In UBC Student Newspaper Column, Anti-Israel Activist Tacitly Admits Their Cause Cannot Win The War Of Ideas

June 14, 2024

In a June 6 opinion piece in The Ubyssey, a student newspaper at the University of British Columbia (UBC) entitled: “Why the Protestors Won’t Talk,” pro-Palestinian protestor Anna Pontin defended the illiberal behaviors and attitudes of her peers through a series of incendiary, inaccurate, and at times Orwellian assertions.

Arguing that anti-Israel protestors indeed shouldn’t engage in dialogue, and that requests for such peaceful discussions are some kind of conspiracy whose “actual goal” is to “silence pro-Palestinian dissent,” she defended actions like the storming and unlawful occupation of the UBC President’s office as the likelier approach to bring about “meaningful outcomes” and argues that “protests and their tactics must escalate.”

Among the many ridiculous things asserted by Pontin throughout the piece are that Israeli universities are somehow responsible for “abetting Israel’s genocide” (no source or explanation offered), that UBC must condemn Israel’s defensive war against terrorists “as it did when Russia invaded Ukraine,” that Canada’s support for Israel is “senseless,” and that Israel is “a goliath of censorship at home and abroad.” To top it all off, Pontin noted that “Palestine has been occupied for over 76 years” — directly negating the legitimacy of the State of Israel’s very existence, even within its internationally-recognized borders.

Despite a good portion of her column being devoted to random rambling thoughts, overtly political conjecture, and regurgitations of baseless accusations and claims, it also offered a very telling and noteworthy window into the mindset of the encampment participants.

Inherent in Pontin’s claims is the belief that the anti-Israel movement is somehow entitled to its own set of rules, and is uniquely deserving of unparalleled special treatment that no other social or political cause has ever received (regardless of its impact on anyone else). Specifically, that they get to do and say whatever they want, at all times and in all settings, with no consequences, limits, rules, or scrutiny — while literally everyone else must adhere to whatever exact opinion or policy they prefer at a given time, and dare not defend their own rights or feelings when provoked.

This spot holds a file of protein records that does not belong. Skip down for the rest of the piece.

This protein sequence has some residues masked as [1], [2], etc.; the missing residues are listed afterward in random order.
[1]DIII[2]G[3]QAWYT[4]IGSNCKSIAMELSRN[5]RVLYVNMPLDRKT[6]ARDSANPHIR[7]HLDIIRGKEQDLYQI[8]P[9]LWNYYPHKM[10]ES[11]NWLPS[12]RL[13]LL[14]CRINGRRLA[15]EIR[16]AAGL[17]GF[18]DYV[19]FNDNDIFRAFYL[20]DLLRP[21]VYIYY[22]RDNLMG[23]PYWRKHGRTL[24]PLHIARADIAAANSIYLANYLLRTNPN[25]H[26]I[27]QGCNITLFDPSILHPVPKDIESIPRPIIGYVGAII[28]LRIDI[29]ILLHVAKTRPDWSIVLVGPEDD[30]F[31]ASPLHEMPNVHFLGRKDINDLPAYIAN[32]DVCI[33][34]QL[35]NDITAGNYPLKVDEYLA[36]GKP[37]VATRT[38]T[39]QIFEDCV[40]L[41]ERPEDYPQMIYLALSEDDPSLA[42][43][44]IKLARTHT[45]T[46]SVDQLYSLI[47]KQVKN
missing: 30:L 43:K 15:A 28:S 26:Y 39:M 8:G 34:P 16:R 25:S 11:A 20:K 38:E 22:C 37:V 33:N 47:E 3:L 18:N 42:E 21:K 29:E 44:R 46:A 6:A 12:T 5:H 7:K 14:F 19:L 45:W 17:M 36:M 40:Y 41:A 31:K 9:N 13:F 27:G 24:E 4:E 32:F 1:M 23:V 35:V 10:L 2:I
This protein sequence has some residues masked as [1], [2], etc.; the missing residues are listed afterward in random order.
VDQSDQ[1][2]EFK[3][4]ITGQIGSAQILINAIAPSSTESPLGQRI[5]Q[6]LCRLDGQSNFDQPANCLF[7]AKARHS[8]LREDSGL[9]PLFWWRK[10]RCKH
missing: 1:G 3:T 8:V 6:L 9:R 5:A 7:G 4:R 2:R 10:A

This mindset is the only way to explain how Pontin can argue her thesis in a serious tone. She chided UBC administrators for backing out of a goodwill conversation with protestors after they “refused to provide names and student numbers ahead of time.” In what other scenario would a person be expected to hold professional-capacity meetings with individuals without even knowing who they are, let alone being unable to verify their affiliation with the institution whose business they are seeking to influence? In what other world would a basic, reasonable request like this be an invitation to denounce all cooperation and resort to chaos and disruption?

Pontin similarly chided administrators for being unwilling to adopt a boycott of Israeli academic institutions, despite knowing that the UBC Senate “voted on June 3 against suspending academic agreements with Israeli universities.” In what other context would someone feel they have the right to unilaterally dictate what an institution’s policies should be, regardless of the outcomes of its democratic processes? If Pontin is angry about this policy, she is free to try and convince the leaders as to why they should change their minds — rather than wasting readers’ time whining about it.

But that’s where the most shocking of the piece’s admissions comes into play — Pontin’s implicit awareness that the anti-Israel perspective cannot succeed on its own merits in winning people over, hence the need to resort to underhanded tactics. She refers to the outcome of peaceful dialogue as “predetermined,” mocks the alternate path of “mature activists … in the Real Adult World which operates according to long-term, nuanced, and complex political machinations,” and calls scenarios where both sides are “free to speak” a “pretense” and a “bad-faith negotiation.”

Pontin recognizes that using bullying, violence, and intimidation to make the cost of not giving into them more severe than the cost of trying to keep things under control. There’s a reason Pontin lauded the protestors’ refusal to speak as “already succeeding,” questions “what incentives are left for ‘meaningful dialogue?’ and described the demand for UBC’s formal “condemning of Israel’s genocide and scholasticide” as a “cultural concession.” Because the intention is, without ever actually winning an argument on the basis of the facts, to transform Canada’s culture of democratic values and open debate into one where compliance with their dogmatic ideology is forcefully required. Their goal is not to get to the truth, but to spread their propaganda to the general public regardless of the facts.

Pontin claimed it would be “hugely naive” for protestors to view dialogue as a path to progress. Perhaps what would be hugely naive would be for the Canadian public at large to act as though their true intentions aren’t obvious.


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